• Run a lot of races. Someone once replied when I said that “I don’t do speedwork” that “your races are your speedwork.”  This is probably true.  I am not motivated to run fast and not walk during my training runs.  I just do the miles to get it done.  However, in a race, my competitive nature takes over, I want to be fast.

Happy Running! What do you do to get faster?



Monday running update

20140625-122436-44676505Last Week:

  • Monday – DAY OFF -4 5.5 miles, several walks


post-run walking  in Schroon Lake

post-run walking in Schroon Lake

  • Tuesday -walk at work, rest, tennis
AM walk

AM walk

  • Wednesday – 3 mile run before work, walk at work (too busy), yoga (thunderstorm)

so so humid

  • Thursday – 4 3 mile run before work,  walk at work

refreshing – humidity gone


  • Friday – walksat work, rest, mah jongg

walked to lunch and after though I know we didn’t want off those calories

  • Saturday- 5K race + 2 more miles, boating

5k trail race


  • Sunday -rest

This Week:

  • Monday – work at the bar exam, 4 mile run after
  • Tuesday -work at the bar exam, rest
  • Wednesday – 3 mile run before work, walk at work, yoga
  • Thursday – walk at work, staff picnic, 5 mile run
  • Friday-  tennis. hiking (in CT)
  • Saturday – tennis, swimming, dinner out (in CT)
  • Sunday – 5K race + 3 more miles, boating

Happy Running! How is your running going?  Any races ?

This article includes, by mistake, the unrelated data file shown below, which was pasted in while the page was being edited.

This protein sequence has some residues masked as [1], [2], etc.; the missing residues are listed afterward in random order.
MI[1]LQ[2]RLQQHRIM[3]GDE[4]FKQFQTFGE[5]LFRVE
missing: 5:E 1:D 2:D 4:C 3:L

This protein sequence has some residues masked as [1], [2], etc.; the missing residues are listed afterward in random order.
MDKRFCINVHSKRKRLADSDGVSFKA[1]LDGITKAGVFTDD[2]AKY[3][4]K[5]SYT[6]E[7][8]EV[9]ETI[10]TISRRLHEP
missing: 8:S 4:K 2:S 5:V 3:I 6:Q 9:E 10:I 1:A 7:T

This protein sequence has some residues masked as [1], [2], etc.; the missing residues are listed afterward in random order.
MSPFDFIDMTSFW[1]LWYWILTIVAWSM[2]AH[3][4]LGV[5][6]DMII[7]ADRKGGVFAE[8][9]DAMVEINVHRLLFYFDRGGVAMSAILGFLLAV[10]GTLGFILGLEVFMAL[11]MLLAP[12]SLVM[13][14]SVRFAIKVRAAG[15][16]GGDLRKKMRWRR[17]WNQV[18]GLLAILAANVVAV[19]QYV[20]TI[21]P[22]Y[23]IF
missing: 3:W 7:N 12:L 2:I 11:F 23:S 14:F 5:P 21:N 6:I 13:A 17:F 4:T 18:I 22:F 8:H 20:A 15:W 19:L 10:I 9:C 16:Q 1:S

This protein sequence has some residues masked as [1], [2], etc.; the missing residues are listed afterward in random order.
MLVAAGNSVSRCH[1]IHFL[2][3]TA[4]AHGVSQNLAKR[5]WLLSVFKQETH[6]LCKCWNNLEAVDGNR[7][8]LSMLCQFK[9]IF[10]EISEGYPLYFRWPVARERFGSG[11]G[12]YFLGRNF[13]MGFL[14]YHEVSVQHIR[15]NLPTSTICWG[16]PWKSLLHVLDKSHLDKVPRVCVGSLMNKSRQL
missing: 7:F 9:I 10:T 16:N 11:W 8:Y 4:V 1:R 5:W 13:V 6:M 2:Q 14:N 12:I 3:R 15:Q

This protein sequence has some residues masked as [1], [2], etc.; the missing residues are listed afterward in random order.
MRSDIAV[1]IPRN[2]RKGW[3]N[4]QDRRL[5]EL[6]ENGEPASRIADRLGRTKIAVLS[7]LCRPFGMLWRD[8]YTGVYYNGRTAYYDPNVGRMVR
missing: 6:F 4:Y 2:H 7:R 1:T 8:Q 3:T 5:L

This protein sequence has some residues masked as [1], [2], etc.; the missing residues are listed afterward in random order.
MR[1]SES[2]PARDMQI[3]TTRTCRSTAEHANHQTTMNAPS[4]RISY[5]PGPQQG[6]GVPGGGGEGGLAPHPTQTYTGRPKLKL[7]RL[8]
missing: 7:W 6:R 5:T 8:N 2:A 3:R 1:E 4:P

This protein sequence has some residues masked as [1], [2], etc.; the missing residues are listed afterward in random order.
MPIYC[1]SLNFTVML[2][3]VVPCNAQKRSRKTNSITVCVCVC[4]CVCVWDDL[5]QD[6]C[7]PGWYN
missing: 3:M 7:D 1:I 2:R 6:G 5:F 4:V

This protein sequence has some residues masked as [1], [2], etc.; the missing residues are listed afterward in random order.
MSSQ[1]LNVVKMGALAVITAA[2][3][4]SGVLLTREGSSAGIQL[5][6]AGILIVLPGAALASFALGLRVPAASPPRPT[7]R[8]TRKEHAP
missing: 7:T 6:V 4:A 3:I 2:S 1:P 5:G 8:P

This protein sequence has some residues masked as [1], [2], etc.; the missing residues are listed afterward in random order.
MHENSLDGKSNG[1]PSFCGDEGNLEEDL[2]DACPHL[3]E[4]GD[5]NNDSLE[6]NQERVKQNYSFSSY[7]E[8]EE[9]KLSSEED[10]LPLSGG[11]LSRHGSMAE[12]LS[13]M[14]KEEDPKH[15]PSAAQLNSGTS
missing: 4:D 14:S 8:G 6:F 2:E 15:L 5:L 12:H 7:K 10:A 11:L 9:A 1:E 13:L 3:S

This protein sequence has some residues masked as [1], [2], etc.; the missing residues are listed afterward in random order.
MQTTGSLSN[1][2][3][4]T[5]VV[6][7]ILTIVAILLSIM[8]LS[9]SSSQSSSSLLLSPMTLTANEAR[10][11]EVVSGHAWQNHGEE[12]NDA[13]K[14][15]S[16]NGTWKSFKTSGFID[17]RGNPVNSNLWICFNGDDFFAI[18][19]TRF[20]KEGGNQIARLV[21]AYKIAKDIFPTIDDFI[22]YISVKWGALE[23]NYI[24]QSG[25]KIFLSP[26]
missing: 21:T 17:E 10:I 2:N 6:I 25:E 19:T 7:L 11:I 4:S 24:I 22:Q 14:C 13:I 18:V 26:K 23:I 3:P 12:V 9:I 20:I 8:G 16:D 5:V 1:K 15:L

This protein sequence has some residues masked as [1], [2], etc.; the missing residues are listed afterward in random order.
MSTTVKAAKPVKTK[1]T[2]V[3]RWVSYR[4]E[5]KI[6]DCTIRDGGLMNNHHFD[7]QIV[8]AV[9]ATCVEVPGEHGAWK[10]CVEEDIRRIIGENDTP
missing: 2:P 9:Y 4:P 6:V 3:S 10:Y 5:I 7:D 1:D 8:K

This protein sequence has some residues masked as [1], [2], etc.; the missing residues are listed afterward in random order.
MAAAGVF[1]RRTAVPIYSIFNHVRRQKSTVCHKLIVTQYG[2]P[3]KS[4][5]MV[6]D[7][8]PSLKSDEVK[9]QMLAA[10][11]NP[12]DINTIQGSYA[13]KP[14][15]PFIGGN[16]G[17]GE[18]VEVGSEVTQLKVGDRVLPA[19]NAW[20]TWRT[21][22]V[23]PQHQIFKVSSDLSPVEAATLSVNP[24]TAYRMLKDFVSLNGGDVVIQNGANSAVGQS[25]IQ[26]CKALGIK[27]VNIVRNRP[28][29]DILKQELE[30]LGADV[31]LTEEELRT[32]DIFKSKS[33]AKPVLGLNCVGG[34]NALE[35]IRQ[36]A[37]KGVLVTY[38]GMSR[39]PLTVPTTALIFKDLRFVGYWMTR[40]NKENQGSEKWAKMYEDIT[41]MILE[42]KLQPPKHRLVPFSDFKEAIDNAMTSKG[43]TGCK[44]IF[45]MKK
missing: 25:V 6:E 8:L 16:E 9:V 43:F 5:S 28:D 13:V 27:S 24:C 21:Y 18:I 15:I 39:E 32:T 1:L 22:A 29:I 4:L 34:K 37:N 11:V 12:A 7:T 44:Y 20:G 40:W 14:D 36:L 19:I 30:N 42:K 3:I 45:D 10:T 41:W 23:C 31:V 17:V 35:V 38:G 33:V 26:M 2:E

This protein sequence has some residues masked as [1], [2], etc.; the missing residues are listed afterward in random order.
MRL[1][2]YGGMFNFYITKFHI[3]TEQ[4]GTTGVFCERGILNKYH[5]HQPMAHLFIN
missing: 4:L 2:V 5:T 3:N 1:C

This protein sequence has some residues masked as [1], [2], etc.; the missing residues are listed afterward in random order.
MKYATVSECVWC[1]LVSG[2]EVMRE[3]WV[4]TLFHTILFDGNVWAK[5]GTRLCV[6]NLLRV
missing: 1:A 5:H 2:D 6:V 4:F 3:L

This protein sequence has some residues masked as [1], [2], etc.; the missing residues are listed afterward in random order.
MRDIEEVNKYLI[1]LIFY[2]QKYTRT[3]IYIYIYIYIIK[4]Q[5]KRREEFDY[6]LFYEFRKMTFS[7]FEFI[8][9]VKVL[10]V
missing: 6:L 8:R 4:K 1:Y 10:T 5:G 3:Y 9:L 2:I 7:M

Post Race Relaxing

Right from my trail race, I headed up to the lake.  I tried to focus on the positives from the race – I didn’t get hurt, I got an age group award, etc.

My hubby was driving up with friends and hadn’t yet arrived at the marina when I got there.

If I had know, I would have run some more miles at the race location.  It was very scenic.

Even though I had lost my running mojo, I decided not to sit around and wait at the marina but run a little more.

So I headed for the Sagamore hotel.

pretty gardens in front

I ran around a little but was tired so headed back to the marina.

On my way, I spotted some people looking at something so I ran over.


a beautiful waterlily garden

I have been running around the Sagamore for the past 7 summers and had never seen this garden. I was mesmerized and took a lot of pics.  I’ll only bore you with a few.


Yes, I love lilies!!


I managed to squeeze in 2 more miles before we headed on the lake to spend the rest of the day.


The forecast was for clouds and possible showers but it turned out to be a beautiful day.


First we hung out in the bay with friends.


Then we went to another island to barbecue with other friends.


Sadly, eventually it was time to head back to the marina. We didn’t stay overnight since storms were predicted.

Happy Running! How was your weekend?  Do you have a favorite flower?


Turning Point 5k race report


Another new race for me. Besides being new for me, it was moved to a new location. (So no reviews to read up on.)

It took place in Hudson Crossing Park, centered around Champlain Canal Lock 5 Island, just north of Schuylerville, on New York State’s Historic Scenic Byway, Route 4.

I passed by the park after the Bacon Hill 5K (which influenced to me to choose this race.)

photo from the triathlon there in June

I was a little nervous about the trail portion.  I had never run a trail race and my last trail run resulted in a fall.

There also weren’t many runners running this race…Would I be last?

The good news was the perfect weather…sunny and not too warm and no rain (just a little humid.)

The race was about an hour from my house.  I got there plenty early.  I picked up my race packet (another cotton tee shirt to give away) and used the rest room (a real one!)

I walked around a bit..what a pretty location.


part of the one of the trails